7.  Have there been a change in the franchisee initial investment costs?

_______

________

8.  Have you negotiated any new purchase arrangements on behalf of your franchisees or altered any required purchase arrangements?

_______

________

9.  Have you changed or begun offering any financing to the franchisees?
such as promissory notes for pass due royalty fees or promissory notes for installment payments of initial franchise fee


_______

________

10.  Have you made any changes to the computer, equipment, or software that your franchisee must use or purchase?

_______

________

11.  Have you made any changes to your training programs or trainers?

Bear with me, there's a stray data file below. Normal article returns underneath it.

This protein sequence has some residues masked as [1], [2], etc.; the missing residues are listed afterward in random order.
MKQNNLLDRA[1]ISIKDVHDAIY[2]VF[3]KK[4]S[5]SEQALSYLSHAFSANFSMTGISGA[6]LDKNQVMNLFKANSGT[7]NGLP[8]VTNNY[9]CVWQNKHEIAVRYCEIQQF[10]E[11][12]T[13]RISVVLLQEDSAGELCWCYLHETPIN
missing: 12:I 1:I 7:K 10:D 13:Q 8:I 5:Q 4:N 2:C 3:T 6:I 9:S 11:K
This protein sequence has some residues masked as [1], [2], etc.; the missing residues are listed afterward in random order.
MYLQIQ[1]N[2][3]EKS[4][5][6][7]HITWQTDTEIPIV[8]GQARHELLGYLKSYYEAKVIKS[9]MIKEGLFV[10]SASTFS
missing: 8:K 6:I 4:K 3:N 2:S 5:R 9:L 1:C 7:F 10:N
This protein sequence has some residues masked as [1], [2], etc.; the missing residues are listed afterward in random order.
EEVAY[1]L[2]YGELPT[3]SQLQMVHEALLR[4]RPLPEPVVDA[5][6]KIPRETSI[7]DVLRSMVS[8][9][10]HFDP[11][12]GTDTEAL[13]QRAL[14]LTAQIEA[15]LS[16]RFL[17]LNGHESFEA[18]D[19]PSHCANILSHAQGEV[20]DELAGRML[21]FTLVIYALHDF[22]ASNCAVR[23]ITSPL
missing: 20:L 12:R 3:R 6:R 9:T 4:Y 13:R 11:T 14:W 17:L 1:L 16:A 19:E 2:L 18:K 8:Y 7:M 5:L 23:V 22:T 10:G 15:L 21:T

_______

________

12.  Has there been any change in franchisor seller staff, directors, or officers?

_______

________

13.  Do you wish to make any changes to the franchisee obligations such as obligations to participate in the franchise business, authorized products or services?

_______

________

14.  Do you wish to make any changes to the franchise advertising requirements including local, national, or regional?

_______

________

15.  Have you registered any new trademarks or received notice of anyone else’s superior right to use of your marks?

_______

________

16.  Do you wish to provide or update an Item 19 Financial Performance Representation in your FDD?

_______

________

17.  Have you granted any waivers or discounts on fees, non-competes, other post termination obligations or other franchise obligations?